The firing of Mark Jackson left Stephen Curry in an awkward position.
On one hand, the Golden State Warriors superstar point guard had a well-documented relationship with his former coach, and he was never hesitant to make his voice heard during the trying times. He has to remain loyal to a man we can safely assume was a coach, a mentor and a friend.
Speaking publicly for the first time since Jackson was given the axe, Curry delivered quite a few choice quotes about how the Jackson scenario unfolded, this chief among them, per Marcus Thompson of the Bay Area News Group:
I’ve heard it wasn’t as good as it seems. But that’s so far from my perception of coach and the reality I dealt with every day. From my dealings with him, I just don’t see him that way.
I heard a lot of different explanations and reasons. I heard the positions on why management and the front office wanted to make a change. I can’t say I agree with all of them, but I know what they were thinking and I understand where they are coming from.
That tempered understanding is a difficult emotion to fully understand, and it’s likely we’ll never fully realize exactly how Curry feels.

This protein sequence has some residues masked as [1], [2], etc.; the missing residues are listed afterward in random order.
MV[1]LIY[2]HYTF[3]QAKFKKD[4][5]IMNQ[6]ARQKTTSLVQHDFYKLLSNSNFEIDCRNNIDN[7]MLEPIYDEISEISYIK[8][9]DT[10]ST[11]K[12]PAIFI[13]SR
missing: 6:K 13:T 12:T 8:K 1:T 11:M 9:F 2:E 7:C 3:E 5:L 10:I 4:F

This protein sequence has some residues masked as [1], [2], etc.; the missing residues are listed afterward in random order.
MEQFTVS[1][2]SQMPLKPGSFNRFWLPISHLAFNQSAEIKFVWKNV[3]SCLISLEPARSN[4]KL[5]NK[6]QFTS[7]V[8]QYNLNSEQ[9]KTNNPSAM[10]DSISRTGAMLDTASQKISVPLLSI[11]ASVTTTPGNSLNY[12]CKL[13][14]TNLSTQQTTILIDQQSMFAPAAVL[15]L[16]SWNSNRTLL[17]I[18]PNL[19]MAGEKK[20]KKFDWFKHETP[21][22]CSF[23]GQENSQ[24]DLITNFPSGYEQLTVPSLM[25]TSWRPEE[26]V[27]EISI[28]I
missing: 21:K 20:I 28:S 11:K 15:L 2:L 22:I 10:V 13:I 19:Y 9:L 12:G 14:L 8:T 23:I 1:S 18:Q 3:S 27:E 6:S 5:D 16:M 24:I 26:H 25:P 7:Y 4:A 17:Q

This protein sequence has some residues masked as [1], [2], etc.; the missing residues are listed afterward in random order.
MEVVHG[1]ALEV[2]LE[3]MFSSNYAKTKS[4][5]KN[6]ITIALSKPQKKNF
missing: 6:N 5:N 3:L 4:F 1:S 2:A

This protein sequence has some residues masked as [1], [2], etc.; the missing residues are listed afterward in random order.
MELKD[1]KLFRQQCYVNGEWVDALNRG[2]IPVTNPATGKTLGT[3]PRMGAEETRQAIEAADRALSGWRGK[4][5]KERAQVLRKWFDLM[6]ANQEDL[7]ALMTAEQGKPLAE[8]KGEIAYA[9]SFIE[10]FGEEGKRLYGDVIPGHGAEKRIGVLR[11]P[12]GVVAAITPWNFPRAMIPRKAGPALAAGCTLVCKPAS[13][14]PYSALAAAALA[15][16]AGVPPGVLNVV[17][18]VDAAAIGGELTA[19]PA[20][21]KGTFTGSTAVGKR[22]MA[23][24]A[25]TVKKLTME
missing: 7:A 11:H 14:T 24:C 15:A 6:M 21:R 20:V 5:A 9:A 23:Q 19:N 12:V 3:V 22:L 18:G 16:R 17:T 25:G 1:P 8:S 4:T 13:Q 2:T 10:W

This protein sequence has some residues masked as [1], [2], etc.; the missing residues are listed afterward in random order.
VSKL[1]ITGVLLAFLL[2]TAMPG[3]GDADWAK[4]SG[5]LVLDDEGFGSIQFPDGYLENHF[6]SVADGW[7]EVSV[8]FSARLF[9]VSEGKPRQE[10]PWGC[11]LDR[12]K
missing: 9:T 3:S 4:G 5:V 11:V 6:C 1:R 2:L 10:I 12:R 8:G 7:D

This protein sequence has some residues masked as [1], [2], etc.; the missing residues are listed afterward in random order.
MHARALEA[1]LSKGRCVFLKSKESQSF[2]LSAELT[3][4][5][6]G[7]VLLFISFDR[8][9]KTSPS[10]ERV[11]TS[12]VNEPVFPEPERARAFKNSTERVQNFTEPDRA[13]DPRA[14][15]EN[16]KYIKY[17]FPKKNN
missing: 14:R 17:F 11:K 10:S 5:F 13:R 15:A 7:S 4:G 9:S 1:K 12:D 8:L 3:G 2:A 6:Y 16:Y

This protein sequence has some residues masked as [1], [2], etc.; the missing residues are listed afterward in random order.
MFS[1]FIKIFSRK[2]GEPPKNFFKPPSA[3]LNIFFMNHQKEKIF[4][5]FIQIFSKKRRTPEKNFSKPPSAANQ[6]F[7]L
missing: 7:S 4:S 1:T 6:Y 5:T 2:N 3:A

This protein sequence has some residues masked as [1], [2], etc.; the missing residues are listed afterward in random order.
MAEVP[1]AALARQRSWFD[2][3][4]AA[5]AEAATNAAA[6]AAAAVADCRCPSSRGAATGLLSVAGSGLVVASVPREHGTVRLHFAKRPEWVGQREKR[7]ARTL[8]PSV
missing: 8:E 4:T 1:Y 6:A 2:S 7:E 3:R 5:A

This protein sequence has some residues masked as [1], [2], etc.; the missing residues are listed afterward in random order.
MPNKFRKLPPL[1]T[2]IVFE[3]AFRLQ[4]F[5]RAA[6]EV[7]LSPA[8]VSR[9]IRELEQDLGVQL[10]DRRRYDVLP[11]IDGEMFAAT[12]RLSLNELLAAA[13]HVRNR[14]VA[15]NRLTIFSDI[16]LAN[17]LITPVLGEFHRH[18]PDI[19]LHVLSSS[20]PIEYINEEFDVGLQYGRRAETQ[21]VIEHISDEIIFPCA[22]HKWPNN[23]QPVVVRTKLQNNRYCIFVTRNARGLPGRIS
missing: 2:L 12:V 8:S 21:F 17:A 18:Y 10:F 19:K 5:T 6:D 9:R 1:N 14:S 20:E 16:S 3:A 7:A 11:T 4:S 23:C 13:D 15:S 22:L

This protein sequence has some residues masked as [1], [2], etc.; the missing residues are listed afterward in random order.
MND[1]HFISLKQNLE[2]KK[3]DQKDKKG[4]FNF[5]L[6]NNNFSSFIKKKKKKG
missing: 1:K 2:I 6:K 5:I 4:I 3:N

He’s clearly on board with the new move to hire Steve Kerr, even saying, “I agree with the decision (to hire Kerr).” There’s no room for doubt there. And Thompson also writes that he’s not the type to demand a trade, even if he’s frustrated with the management.
But then there are portions of the report like this one: “Curry said his feelings about Jackson won’t go away, but it’s going to take time to let his new reality set in. And the subsequent fall out after Jackson’s firing hasn’t done much to help him move on.”
CBS Sports’ Zach Harper basically predicted all of this while Jackson still had a tenuous hold on his job:
If they do fire Jackson, they’ll have plenty of big time coaches wanting to take over such a great situation with the team. And with Curry under contract through the 2016-2017 season, they’ll have plenty of time to repair any potential harm done to their star’s relationship with the franchise.
Fortunately for fans of the Dubs, it appears as though even this fallout isn’t enough to shake Curry’s steadfast loyalty to the franchise that originally drafted him out of Davidson. He hasn’t espoused anything negative about Kerr, after all.
That said, you’d expect to see Curry receive a bit more of a say going forward. He’s the highly paid star player, and that position comes with certain luxuries not often afforded to lesser players.
The NBA is more of a meritocracy than a democracy, and that’s true whether the league’s serfs like it or not. Please permit me to weave feudalistic metaphors into a comparison of other governmental systems.
“We’ve just got a bunch of player that are trying to win,” Curry told Thompson. “A lot of things are going on, decisions have to be made and I can’t control that.”